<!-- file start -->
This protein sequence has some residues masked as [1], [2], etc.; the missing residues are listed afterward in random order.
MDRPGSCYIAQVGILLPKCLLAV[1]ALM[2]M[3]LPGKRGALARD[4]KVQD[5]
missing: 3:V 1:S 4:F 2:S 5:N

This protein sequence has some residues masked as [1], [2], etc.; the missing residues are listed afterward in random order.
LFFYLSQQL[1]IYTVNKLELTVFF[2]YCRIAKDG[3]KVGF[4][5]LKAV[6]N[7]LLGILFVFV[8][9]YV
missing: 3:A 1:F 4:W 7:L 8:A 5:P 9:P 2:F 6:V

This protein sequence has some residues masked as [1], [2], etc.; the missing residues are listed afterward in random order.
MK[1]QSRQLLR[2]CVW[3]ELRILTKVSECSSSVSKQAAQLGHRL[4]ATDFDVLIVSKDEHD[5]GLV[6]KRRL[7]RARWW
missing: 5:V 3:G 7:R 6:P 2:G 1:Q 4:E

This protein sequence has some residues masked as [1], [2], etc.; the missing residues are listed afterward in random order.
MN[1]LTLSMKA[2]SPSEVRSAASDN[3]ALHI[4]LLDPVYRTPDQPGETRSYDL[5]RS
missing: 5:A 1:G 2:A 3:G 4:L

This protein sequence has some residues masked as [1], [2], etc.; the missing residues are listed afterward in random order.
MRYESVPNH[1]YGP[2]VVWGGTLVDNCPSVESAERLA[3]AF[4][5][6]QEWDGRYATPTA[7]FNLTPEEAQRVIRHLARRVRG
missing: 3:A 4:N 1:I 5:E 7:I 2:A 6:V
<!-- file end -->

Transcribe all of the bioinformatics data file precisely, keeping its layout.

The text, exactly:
This protein sequence has some residues masked as [1], [2], etc.; the missing residues are listed afterward in random order.
MDRPGSCYIAQVGILLPKCLLAV[1]ALM[2]M[3]LPGKRGALARD[4]KVQD[5]
missing: 3:V 1:S 4:F 2:S 5:N

This protein sequence has some residues masked as [1], [2], etc.; the missing residues are listed afterward in random order.
LFFYLSQQL[1]IYTVNKLELTVFF[2]YCRIAKDG[3]KVGF[4][5]LKAV[6]N[7]LLGILFVFV[8][9]YV
missing: 3:A 1:F 4:W 7:L 8:A 5:P 9:P 2:F 6:V

This protein sequence has some residues masked as [1], [2], etc.; the missing residues are listed afterward in random order.
MK[1]QSRQLLR[2]CVW[3]ELRILTKVSECSSSVSKQAAQLGHRL[4]ATDFDVLIVSKDEHD[5]GLV[6]KRRL[7]RARWW
missing: 5:V 3:G 7:R 6:P 2:G 1:Q 4:E

This protein sequence has some residues masked as [1], [2], etc.; the missing residues are listed afterward in random order.
MN[1]LTLSMKA[2]SPSEVRSAASDN[3]ALHI[4]LLDPVYRTPDQPGETRSYDL[5]RS
missing: 5:A 1:G 2:A 3:G 4:L

This protein sequence has some residues masked as [1], [2], etc.; the missing residues are listed afterward in random order.
MRYESVPNH[1]YGP[2]VVWGGTLVDNCPSVESAERLA[3]AF[4][5][6]QEWDGRYATPTA[7]FNLTPEEAQRVIRHLARRVRG
missing: 3:A 4:N 1:I 5:E 7:I 2:A 6:V